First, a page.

The Purim feast is unlike any other in the Jewish year. In addition to good food and lots of alcohol, the meal is characterized by its zany raucous atmosphere – trombones blare, silly string flies, and grown men dance together for hours on end.
But for the Jew, there is always a deeper side to the party. The antics are often connected to philosophical topics. Jokes and riddles can even take on a halachic flavor:
Q: I come from a kosher animal, but I cannot be eaten because I am both milk and meat. What am I?
A: The udder of a cow.
Here's another fun Purim gag, rooted in Jewish concepts:
Make a big production out of drinking (non-dairy) rice milk with your hamburger – while leaving the box of rice milk conspicuously on the table. (see Yoreh Deah 87, Shach #6) When people express shock at seeing you mix milk and meat, act drunk and unaware!
These are great gags, and they're RC (religiously correct). And who says that rabbis don't have fun!
Laws of the Purim Feast
1) The Purim Seudah (feast) is held during the daytime. It is also customary to extend the meal until after dark.
2) Even if the meal finishes after dark, we still include the paragraph of Al HaNissim in Grace After Meals.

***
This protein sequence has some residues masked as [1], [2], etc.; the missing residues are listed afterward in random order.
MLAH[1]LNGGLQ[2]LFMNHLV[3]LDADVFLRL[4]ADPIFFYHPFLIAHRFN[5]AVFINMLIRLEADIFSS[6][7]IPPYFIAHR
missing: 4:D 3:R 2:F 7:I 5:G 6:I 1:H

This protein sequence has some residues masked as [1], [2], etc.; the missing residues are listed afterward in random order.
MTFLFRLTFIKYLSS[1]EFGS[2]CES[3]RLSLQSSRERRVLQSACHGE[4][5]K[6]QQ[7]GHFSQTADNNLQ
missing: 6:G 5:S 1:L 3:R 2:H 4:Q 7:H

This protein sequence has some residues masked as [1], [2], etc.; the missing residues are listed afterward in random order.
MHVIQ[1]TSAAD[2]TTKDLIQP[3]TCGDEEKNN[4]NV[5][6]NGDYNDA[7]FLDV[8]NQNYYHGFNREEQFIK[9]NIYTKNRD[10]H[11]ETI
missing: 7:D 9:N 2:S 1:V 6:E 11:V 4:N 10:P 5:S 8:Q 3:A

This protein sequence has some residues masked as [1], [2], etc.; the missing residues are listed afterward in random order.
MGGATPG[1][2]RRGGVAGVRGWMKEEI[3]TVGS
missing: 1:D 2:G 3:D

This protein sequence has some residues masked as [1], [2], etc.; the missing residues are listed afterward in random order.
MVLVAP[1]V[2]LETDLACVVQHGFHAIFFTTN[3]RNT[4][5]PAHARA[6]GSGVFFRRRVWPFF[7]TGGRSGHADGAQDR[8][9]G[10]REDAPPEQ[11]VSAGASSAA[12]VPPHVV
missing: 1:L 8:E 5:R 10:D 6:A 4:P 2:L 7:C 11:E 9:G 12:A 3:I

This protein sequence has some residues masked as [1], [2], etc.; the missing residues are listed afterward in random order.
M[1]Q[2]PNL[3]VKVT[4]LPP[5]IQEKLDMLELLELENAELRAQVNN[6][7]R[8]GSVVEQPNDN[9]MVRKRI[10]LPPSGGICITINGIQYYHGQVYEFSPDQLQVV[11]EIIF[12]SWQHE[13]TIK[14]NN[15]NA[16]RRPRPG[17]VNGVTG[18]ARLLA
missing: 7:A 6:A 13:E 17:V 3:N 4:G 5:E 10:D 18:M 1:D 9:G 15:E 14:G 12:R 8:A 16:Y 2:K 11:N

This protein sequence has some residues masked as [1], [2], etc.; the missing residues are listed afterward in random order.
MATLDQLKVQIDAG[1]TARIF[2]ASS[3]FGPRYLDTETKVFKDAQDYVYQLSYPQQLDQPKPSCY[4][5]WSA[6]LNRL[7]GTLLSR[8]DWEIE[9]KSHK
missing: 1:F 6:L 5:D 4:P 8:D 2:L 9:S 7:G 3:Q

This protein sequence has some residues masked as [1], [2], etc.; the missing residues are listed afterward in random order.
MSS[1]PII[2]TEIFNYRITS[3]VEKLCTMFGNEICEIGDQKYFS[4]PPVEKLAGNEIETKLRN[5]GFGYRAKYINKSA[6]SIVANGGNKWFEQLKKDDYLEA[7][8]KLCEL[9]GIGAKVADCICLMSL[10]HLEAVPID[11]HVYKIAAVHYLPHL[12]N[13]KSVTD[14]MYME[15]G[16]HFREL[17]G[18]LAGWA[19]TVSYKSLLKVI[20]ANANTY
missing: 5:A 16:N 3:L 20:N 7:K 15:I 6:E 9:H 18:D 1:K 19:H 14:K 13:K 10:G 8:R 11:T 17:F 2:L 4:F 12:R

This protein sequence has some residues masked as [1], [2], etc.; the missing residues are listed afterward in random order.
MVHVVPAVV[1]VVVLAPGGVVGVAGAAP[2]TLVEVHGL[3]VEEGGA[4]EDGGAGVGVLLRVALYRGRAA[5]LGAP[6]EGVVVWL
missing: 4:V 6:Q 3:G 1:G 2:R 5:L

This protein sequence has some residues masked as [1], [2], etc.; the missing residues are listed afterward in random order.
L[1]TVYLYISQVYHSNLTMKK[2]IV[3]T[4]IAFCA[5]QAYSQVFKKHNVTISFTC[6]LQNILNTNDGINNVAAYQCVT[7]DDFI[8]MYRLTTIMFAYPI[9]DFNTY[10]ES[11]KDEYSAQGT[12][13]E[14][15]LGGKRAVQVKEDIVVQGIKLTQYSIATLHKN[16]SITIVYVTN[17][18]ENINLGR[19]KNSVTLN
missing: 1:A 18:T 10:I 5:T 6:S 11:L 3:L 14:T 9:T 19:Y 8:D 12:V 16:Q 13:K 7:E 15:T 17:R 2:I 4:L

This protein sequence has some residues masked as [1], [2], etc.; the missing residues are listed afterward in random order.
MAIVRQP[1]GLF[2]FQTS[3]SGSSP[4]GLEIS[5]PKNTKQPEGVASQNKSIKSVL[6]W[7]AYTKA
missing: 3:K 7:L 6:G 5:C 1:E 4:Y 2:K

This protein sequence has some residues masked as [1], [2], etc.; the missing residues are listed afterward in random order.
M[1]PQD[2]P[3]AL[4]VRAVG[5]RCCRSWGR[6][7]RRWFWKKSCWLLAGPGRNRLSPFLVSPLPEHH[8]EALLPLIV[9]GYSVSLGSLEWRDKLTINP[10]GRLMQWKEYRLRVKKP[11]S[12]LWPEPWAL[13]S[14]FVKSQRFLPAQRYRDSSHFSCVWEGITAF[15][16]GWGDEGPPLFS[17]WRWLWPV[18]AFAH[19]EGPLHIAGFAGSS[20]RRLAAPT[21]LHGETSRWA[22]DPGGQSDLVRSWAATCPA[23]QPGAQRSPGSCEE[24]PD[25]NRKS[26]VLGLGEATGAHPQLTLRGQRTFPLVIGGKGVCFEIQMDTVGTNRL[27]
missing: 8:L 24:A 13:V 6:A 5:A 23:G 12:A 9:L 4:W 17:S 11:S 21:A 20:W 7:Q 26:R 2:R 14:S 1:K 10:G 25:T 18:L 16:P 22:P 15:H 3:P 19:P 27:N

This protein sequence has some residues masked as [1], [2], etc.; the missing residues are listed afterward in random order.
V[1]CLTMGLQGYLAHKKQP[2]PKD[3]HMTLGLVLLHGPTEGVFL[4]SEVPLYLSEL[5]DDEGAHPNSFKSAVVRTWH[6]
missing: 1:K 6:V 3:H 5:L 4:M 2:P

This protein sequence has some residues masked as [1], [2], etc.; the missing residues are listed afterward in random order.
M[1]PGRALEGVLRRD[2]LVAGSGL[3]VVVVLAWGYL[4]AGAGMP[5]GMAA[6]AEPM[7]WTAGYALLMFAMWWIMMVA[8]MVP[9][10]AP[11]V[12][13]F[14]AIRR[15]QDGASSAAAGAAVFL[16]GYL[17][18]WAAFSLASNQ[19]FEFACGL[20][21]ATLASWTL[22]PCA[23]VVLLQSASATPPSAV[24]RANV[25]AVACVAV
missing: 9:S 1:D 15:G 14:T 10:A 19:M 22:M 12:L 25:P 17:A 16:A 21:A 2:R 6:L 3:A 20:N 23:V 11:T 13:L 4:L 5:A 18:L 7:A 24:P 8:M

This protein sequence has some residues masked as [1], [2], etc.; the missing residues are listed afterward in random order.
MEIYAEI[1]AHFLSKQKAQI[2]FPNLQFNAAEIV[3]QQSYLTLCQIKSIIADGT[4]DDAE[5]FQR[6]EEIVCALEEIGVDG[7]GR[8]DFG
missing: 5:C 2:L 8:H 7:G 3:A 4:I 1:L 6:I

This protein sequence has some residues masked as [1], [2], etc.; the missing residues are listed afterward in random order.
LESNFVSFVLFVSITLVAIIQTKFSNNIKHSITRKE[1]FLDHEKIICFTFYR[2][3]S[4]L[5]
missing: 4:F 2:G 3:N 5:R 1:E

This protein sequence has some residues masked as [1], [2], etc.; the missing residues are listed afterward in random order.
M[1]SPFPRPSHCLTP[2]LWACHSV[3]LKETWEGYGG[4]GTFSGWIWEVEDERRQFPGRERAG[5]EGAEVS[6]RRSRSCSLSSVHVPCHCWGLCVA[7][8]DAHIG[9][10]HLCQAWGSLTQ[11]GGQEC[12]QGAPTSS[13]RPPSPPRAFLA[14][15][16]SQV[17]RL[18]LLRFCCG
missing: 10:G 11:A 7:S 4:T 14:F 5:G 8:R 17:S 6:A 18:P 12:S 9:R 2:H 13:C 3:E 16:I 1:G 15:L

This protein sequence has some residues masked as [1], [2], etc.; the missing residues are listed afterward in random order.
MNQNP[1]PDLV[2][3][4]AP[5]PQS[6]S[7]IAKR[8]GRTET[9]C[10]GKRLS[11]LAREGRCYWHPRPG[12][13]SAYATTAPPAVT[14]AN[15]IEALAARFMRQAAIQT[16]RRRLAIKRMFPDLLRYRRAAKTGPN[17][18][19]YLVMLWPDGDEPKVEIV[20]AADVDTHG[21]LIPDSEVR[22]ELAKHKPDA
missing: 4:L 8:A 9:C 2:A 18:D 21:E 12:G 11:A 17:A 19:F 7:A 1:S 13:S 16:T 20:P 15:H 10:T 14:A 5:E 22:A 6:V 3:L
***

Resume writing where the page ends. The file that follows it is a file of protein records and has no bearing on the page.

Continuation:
3) If Purim falls on Friday, the festive meal is held in the morning, so that the meal ends in plenty of time to finish preparations for Shabbat.
4) It is also appropriate to have a "more festive than usual" dinner on Purim night. Some also have the custom of eating a bread meal in the morning.
5) One is obligated to drink until he can no longer distinguish between Arur Haman and Baruch Mordechai. See more details and a deeper explanation.
6) However, one should not become so drunk that he will be negligent in performing mitzvot – e.g. Netilat Yadayim (washing hands before bread), saying the blessings of "Hamotzee" and Grace After Meals, and praying Mincha and Ma'ariv. It is improper to say Grace After Meals or to pray if a person is so drunk that he is "unfit to stand before the King."
7) If a person has limited funds, it is better to limit spending on the Purim meal, and to increase gifts to the poor.